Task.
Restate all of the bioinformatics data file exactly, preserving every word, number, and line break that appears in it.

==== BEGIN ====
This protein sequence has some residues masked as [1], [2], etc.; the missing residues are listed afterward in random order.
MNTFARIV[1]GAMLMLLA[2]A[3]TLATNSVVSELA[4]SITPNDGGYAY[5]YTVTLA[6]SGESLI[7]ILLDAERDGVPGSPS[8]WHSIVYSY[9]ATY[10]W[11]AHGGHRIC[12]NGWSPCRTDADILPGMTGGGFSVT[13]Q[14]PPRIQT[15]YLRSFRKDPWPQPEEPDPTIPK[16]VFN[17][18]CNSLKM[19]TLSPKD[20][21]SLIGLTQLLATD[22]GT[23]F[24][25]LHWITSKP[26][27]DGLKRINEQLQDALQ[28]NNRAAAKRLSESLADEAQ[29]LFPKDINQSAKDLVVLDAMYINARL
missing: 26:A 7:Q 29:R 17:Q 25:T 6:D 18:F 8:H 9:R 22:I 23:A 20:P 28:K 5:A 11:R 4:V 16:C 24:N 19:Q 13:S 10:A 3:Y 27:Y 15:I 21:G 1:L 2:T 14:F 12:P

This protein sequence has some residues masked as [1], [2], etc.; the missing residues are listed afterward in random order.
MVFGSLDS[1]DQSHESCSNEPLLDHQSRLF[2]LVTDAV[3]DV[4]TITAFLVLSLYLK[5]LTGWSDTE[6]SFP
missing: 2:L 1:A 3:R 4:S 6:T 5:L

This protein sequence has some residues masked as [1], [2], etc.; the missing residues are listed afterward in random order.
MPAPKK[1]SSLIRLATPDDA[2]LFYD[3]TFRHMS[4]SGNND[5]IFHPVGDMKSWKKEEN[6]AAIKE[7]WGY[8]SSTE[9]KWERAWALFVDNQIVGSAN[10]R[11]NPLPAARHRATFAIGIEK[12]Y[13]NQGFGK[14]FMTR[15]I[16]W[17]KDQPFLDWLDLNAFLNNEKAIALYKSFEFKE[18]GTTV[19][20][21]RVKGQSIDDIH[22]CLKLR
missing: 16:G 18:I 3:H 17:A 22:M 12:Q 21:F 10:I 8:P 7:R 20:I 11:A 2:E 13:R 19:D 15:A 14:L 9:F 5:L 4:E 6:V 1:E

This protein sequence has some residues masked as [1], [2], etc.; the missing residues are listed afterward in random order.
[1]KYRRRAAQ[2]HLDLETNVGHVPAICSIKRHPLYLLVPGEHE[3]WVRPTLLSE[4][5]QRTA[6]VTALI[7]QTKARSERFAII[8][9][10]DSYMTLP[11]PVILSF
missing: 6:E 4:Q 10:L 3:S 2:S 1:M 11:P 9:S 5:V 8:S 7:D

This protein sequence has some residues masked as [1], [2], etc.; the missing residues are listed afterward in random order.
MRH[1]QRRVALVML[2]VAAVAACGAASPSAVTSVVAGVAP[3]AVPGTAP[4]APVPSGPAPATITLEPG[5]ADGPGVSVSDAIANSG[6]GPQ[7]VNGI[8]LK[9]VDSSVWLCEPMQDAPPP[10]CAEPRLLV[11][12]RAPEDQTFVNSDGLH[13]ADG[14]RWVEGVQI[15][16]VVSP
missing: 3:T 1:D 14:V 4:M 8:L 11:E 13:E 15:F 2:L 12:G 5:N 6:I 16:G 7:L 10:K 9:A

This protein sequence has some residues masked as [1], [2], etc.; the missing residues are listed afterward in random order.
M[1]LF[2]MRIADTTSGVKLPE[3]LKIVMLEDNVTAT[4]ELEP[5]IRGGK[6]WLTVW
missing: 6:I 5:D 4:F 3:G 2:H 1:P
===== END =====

This protein sequence has some residues masked as [1], [2], etc.; the missing residues are listed afterward in random order.
MNTFARIV[1]GAMLMLLA[2]A[3]TLATNSVVSELA[4]SITPNDGGYAY[5]YTVTLA[6]SGESLI[7]ILLDAERDGVPGSPS[8]WHSIVYSY[9]ATY[10]W[11]AHGGHRIC[12]NGWSPCRTDADILPGMTGGGFSVT[13]Q[14]PPRIQT[15]YLRSFRKDPWPQPEEPDPTIPK[16]VFN[17][18]CNSLKM[19]TLSPKD[20][21]SLIGLTQLLATD[22]GT[23]F[24][25]LHWITSKP[26][27]DGLKRINEQLQDALQ[28]NNRAAAKRLSESLADEAQ[29]LFPKDINQSAKDLVVLDAMYINARL
missing: 26:A 7:Q 29:R 17:Q 25:T 6:D 18:F 8:H 9:R 22:I 23:A 20:P 28:K 5:A 11:R 4:V 16:C 24:N 19:Q 13:S 10:A 3:Y 27:Y 15:I 21:G 1:L 2:T 14:F 12:P

This protein sequence has some residues masked as [1], [2], etc.; the missing residues are listed afterward in random order.
MVFGSLDS[1]DQSHESCSNEPLLDHQSRLF[2]LVTDAV[3]DV[4]TITAFLVLSLYLK[5]LTGWSDTE[6]SFP
missing: 2:L 1:A 3:R 4:S 6:T 5:L

This protein sequence has some residues masked as [1], [2], etc.; the missing residues are listed afterward in random order.
MPAPKK[1]SSLIRLATPDDA[2]LFYD[3]TFRHMS[4]SGNND[5]IFHPVGDMKSWKKEEN[6]AAIKE[7]WGY[8]SSTE[9]KWERAWALFVDNQIVGSAN[10]R[11]NPLPAARHRATFAIGIEK[12]Y[13]NQGFGK[14]FMTR[15]I[16]W[17]KDQPFLDWLDLNAFLNNEKAIALYKSFEFKE[18]GTTV[19][20][21]RVKGQSIDDIH[22]CLKLR
missing: 16:G 18:I 3:H 17:A 22:M 12:Q 21:F 10:I 8:P 7:R 20:I 11:A 2:E 13:R 19:D 15:A 14:L 9:F 5:L 4:E 6:V 1:E

This protein sequence has some residues masked as [1], [2], etc.; the missing residues are listed afterward in random order.
[1]KYRRRAAQ[2]HLDLETNVGHVPAICSIKRHPLYLLVPGEHE[3]WVRPTLLSE[4][5]QRTA[6]VTALI[7]QTKARSERFAII[8][9][10]DSYMTLP[11]PVILSF
missing: 6:E 4:Q 10:L 3:S 2:S 1:M 11:P 9:S 5:V 8:S 7:D

This protein sequence has some residues masked as [1], [2], etc.; the missing residues are listed afterward in random order.
MRH[1]QRRVALVML[2]VAAVAACGAASPSAVTSVVAGVAP[3]AVPGTAP[4]APVPSGPAPATITLEPG[5]ADGPGVSVSDAIANSG[6]GPQ[7]VNGI[8]LK[9]VDSSVWLCEPMQDAPPP[10]CAEPRLLV[11][12]RAPEDQTFVNSDGLH[13]ADG[14]RWVEGVQI[15][16]VVSP
missing: 3:T 1:D 14:V 4:M 8:L 11:E 13:E 15:F 2:L 12:G 5:N 6:I 16:G 7:L 10:K 9:A

This protein sequence has some residues masked as [1], [2], etc.; the missing residues are listed afterward in random order.
M[1]LF[2]MRIADTTSGVKLPE[3]LKIVMLEDNVTAT[4]ELEP[5]IRGGK[6]WLTVW
missing: 6:I 5:D 4:F 3:G 2:H 1:P